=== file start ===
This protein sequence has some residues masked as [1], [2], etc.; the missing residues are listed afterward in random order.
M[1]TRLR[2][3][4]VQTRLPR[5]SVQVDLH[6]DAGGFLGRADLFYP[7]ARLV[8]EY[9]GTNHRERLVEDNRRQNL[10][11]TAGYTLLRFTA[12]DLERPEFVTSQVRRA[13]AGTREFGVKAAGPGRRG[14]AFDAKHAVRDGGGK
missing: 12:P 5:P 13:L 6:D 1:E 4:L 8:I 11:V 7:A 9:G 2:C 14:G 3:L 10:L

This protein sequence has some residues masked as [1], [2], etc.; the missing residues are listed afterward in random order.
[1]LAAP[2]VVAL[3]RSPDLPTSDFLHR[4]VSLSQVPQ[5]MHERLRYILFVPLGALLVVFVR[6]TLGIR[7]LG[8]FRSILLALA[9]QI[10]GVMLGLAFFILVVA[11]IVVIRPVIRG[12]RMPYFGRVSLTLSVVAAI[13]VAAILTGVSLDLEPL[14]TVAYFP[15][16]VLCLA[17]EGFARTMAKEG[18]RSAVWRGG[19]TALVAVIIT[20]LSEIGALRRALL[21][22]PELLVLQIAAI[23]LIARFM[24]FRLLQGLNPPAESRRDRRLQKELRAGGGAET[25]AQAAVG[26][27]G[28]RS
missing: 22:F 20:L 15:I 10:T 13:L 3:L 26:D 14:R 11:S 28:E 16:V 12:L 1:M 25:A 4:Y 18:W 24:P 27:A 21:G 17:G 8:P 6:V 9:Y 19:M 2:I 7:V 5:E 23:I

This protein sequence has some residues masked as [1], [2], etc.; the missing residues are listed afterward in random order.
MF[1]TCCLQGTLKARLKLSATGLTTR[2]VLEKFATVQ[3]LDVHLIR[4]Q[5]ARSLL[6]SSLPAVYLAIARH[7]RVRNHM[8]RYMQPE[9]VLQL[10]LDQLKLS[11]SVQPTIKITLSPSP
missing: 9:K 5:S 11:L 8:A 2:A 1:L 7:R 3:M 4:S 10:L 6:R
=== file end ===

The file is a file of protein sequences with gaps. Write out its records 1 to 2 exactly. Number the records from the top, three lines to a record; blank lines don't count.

This protein sequence has some residues masked as [1], [2], etc.; the missing residues are listed afterward in random order.
M[1]TRLR[2][3][4]VQTRLPR[5]SVQVDLH[6]DAGGFLGRADLFYP[7]ARLV[8]EY[9]GTNHRERLVEDNRRQNL[10][11]TAGYTLLRFTA[12]DLERPEFVTSQVRRA[13]AGTREFGVKAAGPGRRG[14]AFDAKHAVRDGGGK
missing: 12:P 5:P 13:L 6:D 1:E 4:L 8:I 11:V 7:A 9:G 2:C 14:G 3:L 10:L

This protein sequence has some residues masked as [1], [2], etc.; the missing residues are listed afterward in random order.
[1]LAAP[2]VVAL[3]RSPDLPTSDFLHR[4]VSLSQVPQ[5]MHERLRYILFVPLGALLVVFVR[6]TLGIR[7]LG[8]FRSILLALA[9]QI[10]GVMLGLAFFILVVA[11]IVVIRPVIRG[12]RMPYFGRVSLTLSVVAAI[13]VAAILTGVSLDLEPL[14]TVAYFP[15][16]VLCLA[17]EGFARTMAKEG[18]RSAVWRGG[19]TALVAVIIT[20]LSEIGALRRALL[21][22]PELLVLQIAAI[23]LIARFM[24]FRLLQGLNPPAESRRDRRLQKELRAGGGAET[25]AQAAVG[26][27]G[28]RS
missing: 22:F 20:L 15:I 10:T 13:L 3:L 26:D 14:R 11:S 28:E 16:V 12:L 1:M 25:A 4:Y 18:W 24:P 27:A 21:G 17:G 8:P 6:V 9:Y 19:M 2:I 7:V 5:E 23:I